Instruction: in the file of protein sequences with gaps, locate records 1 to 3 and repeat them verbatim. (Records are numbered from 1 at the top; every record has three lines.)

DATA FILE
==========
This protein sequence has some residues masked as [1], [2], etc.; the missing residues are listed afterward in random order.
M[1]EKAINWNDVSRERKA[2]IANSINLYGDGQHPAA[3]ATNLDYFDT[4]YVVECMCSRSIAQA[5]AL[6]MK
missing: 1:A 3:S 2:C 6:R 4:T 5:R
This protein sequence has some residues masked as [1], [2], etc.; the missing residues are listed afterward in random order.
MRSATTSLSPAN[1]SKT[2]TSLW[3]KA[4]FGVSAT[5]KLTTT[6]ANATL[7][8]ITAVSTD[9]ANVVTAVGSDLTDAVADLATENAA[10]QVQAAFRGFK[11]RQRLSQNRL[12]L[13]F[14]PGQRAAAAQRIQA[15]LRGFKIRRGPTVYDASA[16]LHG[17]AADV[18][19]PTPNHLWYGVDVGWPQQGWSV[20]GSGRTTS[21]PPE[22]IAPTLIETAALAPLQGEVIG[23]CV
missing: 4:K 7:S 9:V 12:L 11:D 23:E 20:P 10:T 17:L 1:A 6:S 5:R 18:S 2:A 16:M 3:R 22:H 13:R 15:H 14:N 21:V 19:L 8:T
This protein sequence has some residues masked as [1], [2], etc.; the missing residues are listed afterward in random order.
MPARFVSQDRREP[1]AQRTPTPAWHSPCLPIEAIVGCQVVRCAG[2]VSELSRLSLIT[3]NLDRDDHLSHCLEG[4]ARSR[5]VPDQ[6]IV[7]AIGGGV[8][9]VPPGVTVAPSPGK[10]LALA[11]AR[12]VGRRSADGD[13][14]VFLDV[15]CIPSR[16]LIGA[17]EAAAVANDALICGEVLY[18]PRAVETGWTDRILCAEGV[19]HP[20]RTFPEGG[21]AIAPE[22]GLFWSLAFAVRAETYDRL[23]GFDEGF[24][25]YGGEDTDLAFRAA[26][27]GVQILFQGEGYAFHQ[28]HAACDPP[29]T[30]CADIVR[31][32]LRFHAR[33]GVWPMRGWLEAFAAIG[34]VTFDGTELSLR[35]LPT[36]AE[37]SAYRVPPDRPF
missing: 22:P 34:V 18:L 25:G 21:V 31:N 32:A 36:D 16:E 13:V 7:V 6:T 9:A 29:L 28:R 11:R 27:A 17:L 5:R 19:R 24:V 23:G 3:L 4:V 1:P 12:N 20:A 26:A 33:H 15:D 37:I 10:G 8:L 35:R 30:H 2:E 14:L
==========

This protein sequence has some residues masked as [1], [2], etc.; the missing residues are listed afterward in random order.
M[1]EKAINWNDVSRERKA[2]IANSINLYGDGQHPAA[3]ATNLDYFDT[4]YVVECMCSRSIAQA[5]AL[6]MK
missing: 1:A 3:S 2:C 6:R 4:T 5:R
This protein sequence has some residues masked as [1], [2], etc.; the missing residues are listed afterward in random order.
MRSATTSLSPAN[1]SKT[2]TSLW[3]KA[4]FGVSAT[5]KLTTT[6]ANATL[7][8]ITAVSTD[9]ANVVTAVGSDLTDAVADLATENAA[10]QVQAAFRGFK[11]RQRLSQNRL[12]L[13]F[14]PGQRAAAAQRIQA[15]LRGFKIRRGPTVYDASA[16]LHG[17]AADV[18][19]PTPNHLWYGVDVGWPQQGWSV[20]GSGRTTS[21]PPE[22]IAPTLIETAALAPLQGEVIG[23]CV
missing: 4:K 7:S 9:V 12:L 11:D 23:E 20:P 10:T 17:L 1:A 6:S 5:R 18:S 2:A 16:M 3:R 22:H 13:R 15:H 14:N 21:V 19:L 8:T
This protein sequence has some residues masked as [1], [2], etc.; the missing residues are listed afterward in random order.
MPARFVSQDRREP[1]AQRTPTPAWHSPCLPIEAIVGCQVVRCAG[2]VSELSRLSLIT[3]NLDRDDHLSHCLEG[4]ARSR[5]VPDQ[6]IV[7]AIGGGV[8][9]VPPGVTVAPSPGK[10]LALA[11]AR[12]VGRRSADGD[13][14]VFLDV[15]CIPSR[16]LIGA[17]EAAAVANDALICGEVLY[18]PRAVETGWTDRILCAEGV[19]HP[20]RTFPEGG[21]AIAPE[22]GLFWSLAFAVRAETYDRL[23]GFDEGF[24][25]YGGEDTDLAFRAA[26][27]GVQILFQGEGYAFHQ[28]HAACDPP[29]T[30]CADIVR[31][32]LRFHAR[33]GVWPMRGWLEAFAAIG[34]VTFDGTELSLR[35]LPT[36]AE[37]SAYRVPPDRPF
missing: 22:P 34:V 18:L 25:G 21:V 31:N 32:A 36:D 16:E 13:V 7:V 6:T 9:A 29:L 28:R 11:R 27:A 17:L 5:R 19:R 24:V 23:G 3:L 4:V 1:P 12:N 20:A 26:A 33:H 15:D 37:I 10:G 8:L 35:R 30:H 2:E 14:L